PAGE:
Tuesday, May 31, 2011

A Film and A Time

Njatadi – The Film and its Time

Films follow curious lives. While some films are remembered for their
memorable story, character or acting, certain films stand apart for
their radical otherness and refusing to play to the dominant tunes of
the time. The latter kind are rediscovered as moments in history. The
case of ‘Njatadi’, debut film by Gopi made in 1979, is one such story.

Gopi, director of Njatadi at the sets

Literally ‘njatadi’ means the bed of seedlings in a paddy field; it is
the site where fresh seedlings are weeded, sorted and kept for
planting. Thought njatadi itself does not result in any yield, the
tender plants in it provide the future harvest. In that sense,
‘Njatadi’ the film could be seen as a metaphor of sorts. Most of those
who were part of this venture went on to make significant
contributions in cinema and other fields: Gopi, its director, actors
like Murali, K R Mohanan (now Chairman of Kerala Chalachitra Academy)
and Aliyar, cinematographer Vipin Mohan, etc. It featured several
other first-time actors like veteran journalist V R Korappath,
Kalamandalam Girija, MK Gopalakrishnan etc. It was also entirely shot
and processed in Keralam.

Paradoxically, the film was screened only twice and its print still
untraceable. For a film like that, which was seen only by a few, there
is every chance of it being relegated to the oblivion. But in the case
of Njatadi it was not so. On September 24th , after 30 years, the
group of youngsters who made that film possible got together to
refresh their memories.
They paid homage to the stalwarts who departed during this long
interregnum: director Gopi, Murali, Korapath, producer-organiser Dr KN
Sreenivasan etc.. In that sense, Njatadi is more than just a film.
Though the film in its physical form is irretrievable, the spirit
behind it survives.

A Still from Njatadi

To mark the occasion, a book and a video documentary on the film was
also released. The book – Njatadi Smaranakal - edited by K Bhaskaran
contains personal memoirs of those who took part in the making of the
film. Apart from such reminiscences, the 20-minutes video documentary,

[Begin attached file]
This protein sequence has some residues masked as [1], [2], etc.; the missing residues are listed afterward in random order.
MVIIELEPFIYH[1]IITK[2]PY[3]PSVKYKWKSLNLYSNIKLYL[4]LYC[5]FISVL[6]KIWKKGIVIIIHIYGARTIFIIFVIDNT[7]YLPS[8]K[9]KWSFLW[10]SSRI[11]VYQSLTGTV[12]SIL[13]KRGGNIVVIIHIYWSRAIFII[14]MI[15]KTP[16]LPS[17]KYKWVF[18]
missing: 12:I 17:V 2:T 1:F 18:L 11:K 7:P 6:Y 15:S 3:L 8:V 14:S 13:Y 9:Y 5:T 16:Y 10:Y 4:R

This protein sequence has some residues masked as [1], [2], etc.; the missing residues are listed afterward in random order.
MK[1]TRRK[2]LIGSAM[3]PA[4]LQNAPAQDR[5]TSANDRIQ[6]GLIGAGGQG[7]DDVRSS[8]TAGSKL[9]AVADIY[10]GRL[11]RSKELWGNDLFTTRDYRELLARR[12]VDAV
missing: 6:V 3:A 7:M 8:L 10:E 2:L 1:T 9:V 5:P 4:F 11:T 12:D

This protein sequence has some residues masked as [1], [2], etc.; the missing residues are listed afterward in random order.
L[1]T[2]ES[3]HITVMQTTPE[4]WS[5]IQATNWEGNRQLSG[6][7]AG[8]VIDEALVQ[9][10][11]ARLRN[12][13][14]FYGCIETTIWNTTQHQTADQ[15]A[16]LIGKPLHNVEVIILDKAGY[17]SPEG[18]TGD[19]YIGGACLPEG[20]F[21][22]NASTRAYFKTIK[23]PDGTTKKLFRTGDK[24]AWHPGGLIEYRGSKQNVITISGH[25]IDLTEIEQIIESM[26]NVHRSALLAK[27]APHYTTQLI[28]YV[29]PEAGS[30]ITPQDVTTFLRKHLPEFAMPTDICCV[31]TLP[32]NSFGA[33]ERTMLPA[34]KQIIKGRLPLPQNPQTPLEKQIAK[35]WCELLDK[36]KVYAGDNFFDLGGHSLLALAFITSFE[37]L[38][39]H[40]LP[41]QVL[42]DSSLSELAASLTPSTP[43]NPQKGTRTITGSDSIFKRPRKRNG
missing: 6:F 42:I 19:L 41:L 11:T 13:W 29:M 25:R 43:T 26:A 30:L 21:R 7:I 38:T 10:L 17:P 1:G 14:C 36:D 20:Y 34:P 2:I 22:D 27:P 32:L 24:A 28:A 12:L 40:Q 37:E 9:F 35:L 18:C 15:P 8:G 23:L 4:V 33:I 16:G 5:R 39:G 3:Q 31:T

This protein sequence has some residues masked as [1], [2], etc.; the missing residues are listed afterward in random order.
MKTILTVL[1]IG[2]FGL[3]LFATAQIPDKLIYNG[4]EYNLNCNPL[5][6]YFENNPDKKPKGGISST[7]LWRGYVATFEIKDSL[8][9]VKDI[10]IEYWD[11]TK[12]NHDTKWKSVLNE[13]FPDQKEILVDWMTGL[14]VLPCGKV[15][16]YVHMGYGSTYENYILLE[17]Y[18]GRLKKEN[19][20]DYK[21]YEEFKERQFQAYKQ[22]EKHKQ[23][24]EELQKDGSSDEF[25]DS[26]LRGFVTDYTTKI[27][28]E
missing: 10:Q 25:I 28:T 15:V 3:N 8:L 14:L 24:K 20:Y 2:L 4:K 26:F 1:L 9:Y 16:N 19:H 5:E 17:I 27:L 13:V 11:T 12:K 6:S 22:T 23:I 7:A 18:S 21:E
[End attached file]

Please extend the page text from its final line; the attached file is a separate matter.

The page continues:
pieces together the narrative of the film through poignant stills from
it. The book and the documentary, unique in their mission, are earnest
attempts at recapturing a lost film, and in the process, memories,
incidents and experiences that such an experiment involved in the late
70’s. What transpires through these personal flashbacks, are the sheer
joy of doing something new, the exhilaration of collective, selfless
action and also its attendant frustrations.

As one of the main organizers and the scenarist of the film, TK
Kochunarayanan recalls the period: “All over the world, 1970’s mark
radical changes in political thinking. Naturally it had its resonance
in India and Keralam too. There were fresh sprouts of an ideology that
was committed to providing the villages a new life and vigour. In
Keralam, it had the resonances of a rural wake up song and was the
indigenous version of an ideology that inspired the youth and rattled
the old. Caught in its tune and rhythm were some young minds, who were
ready to take up that arduous journey to achieve lasting peace.”
According to him, this was the background that made ‘Njatadi’

Any act of remembering is also an act of defiance against forgetting.
By keeping memories alive, we make vital links not only with the past,
but also to the future. Such remembrance is sure to inspire the
njatadis in the present too.



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